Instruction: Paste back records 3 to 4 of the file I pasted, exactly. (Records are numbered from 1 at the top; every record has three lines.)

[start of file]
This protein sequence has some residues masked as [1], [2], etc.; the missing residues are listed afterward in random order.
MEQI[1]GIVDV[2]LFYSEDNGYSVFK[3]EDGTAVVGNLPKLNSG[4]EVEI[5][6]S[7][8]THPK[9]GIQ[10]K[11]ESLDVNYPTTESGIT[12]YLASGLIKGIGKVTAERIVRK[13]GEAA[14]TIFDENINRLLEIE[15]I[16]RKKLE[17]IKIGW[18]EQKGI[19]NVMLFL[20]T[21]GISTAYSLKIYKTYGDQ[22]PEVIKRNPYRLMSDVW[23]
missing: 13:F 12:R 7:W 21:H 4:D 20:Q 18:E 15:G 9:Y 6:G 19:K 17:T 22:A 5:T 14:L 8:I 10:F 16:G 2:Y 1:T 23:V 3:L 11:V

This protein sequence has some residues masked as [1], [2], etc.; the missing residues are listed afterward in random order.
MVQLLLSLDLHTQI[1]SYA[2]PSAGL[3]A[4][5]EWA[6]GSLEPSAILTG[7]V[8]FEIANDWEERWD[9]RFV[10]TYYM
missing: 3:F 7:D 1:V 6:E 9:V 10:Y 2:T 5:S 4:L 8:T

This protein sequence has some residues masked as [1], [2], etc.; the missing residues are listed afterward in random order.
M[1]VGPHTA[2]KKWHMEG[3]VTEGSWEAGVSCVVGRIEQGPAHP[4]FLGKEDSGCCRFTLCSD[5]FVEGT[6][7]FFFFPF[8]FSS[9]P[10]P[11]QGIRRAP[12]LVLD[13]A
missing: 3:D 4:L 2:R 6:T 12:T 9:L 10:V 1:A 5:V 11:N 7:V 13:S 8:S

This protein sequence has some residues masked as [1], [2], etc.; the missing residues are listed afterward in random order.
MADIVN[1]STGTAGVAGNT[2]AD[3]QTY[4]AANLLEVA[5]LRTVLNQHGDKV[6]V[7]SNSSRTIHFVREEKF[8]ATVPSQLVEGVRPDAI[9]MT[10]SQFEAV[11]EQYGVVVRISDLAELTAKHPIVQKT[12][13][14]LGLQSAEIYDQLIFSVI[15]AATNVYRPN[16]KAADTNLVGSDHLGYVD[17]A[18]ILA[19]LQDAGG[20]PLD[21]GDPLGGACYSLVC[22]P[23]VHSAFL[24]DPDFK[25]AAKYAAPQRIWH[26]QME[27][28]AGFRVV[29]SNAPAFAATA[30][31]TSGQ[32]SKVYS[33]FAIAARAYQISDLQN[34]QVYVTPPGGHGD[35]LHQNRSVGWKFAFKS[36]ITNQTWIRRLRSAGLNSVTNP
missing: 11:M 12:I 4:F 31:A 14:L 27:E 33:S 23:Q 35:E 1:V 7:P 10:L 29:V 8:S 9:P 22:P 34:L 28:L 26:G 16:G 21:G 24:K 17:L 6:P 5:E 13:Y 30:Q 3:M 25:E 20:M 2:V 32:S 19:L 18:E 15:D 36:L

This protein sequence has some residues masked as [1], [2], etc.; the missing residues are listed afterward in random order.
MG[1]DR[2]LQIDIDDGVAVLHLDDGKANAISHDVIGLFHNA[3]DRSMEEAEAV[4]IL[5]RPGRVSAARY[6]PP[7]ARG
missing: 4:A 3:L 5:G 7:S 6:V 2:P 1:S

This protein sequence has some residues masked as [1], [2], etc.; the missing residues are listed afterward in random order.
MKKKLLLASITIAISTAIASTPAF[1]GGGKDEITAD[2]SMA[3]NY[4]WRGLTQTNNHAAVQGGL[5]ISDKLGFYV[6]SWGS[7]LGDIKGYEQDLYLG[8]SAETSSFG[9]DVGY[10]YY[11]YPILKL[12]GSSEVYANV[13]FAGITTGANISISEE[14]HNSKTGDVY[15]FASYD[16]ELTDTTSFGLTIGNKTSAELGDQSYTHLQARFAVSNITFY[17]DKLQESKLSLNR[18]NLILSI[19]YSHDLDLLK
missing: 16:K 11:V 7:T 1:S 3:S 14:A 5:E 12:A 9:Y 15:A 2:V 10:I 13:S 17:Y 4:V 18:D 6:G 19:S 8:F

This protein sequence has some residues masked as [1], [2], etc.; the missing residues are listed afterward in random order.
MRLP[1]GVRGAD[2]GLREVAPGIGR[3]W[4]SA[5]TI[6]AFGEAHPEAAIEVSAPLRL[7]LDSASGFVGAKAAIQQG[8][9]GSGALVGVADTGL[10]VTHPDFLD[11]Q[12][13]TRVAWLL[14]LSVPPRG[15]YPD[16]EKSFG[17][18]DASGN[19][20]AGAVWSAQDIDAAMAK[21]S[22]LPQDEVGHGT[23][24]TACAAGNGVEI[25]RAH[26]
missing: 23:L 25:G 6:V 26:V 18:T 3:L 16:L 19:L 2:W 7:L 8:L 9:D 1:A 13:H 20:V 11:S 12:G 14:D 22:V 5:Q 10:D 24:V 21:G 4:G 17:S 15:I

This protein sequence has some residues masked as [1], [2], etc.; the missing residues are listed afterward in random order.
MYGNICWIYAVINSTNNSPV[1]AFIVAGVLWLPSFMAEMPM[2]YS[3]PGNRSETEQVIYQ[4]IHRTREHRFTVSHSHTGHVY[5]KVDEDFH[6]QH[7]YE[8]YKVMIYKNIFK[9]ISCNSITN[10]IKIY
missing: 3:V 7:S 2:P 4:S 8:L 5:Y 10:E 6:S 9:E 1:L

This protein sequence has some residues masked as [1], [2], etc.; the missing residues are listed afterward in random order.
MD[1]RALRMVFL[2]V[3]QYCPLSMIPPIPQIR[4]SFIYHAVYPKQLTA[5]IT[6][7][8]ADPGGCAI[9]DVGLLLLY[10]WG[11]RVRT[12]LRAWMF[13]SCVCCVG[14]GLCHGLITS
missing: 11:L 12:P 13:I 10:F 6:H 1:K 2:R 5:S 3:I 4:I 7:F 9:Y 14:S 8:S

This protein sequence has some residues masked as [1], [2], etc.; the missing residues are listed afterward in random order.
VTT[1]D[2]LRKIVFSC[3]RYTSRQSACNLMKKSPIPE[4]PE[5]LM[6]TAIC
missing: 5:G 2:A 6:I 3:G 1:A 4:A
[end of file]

This protein sequence has some residues masked as [1], [2], etc.; the missing residues are listed afterward in random order.
M[1]VGPHTA[2]KKWHMEG[3]VTEGSWEAGVSCVVGRIEQGPAHP[4]FLGKEDSGCCRFTLCSD[5]FVEGT[6][7]FFFFPF[8]FSS[9]P[10]P[11]QGIRRAP[12]LVLD[13]A
missing: 3:D 4:L 2:R 6:T 12:T 9:L 10:V 1:A 5:V 11:N 7:V 13:S 8:S

This protein sequence has some residues masked as [1], [2], etc.; the missing residues are listed afterward in random order.
MADIVN[1]STGTAGVAGNT[2]AD[3]QTY[4]AANLLEVA[5]LRTVLNQHGDKV[6]V[7]SNSSRTIHFVREEKF[8]ATVPSQLVEGVRPDAI[9]MT[10]SQFEAV[11]EQYGVVVRISDLAELTAKHPIVQKT[12][13][14]LGLQSAEIYDQLIFSVI[15]AATNVYRPN[16]KAADTNLVGSDHLGYVD[17]A[18]ILA[19]LQDAGG[20]PLD[21]GDPLGGACYSLVC[22]P[23]VHSAFL[24]DPDFK[25]AAKYAAPQRIWH[26]QME[27][28]AGFRVV[29]SNAPAFAATA[30][31]TSGQ[32]SKVYS[33]FAIAARAYQISDLQN[34]QVYVTPPGGHGD[35]LHQNRSVGWKFAFKS[36]ITNQTWIRRLRSAGLNSVTNP
missing: 11:M 12:I 4:F 31:A 14:L 27:E 33:S 23:Q 35:E 1:V 7:P 10:L 29:V 8:S 9:P 22:P 34:L 28:L 26:G 16:G 21:G 24:K 17:L 6:P 5:E 13:Y 30:Q 3:M 25:E 20:M 2:V 32:S 19:L 18:E 15:D 36:L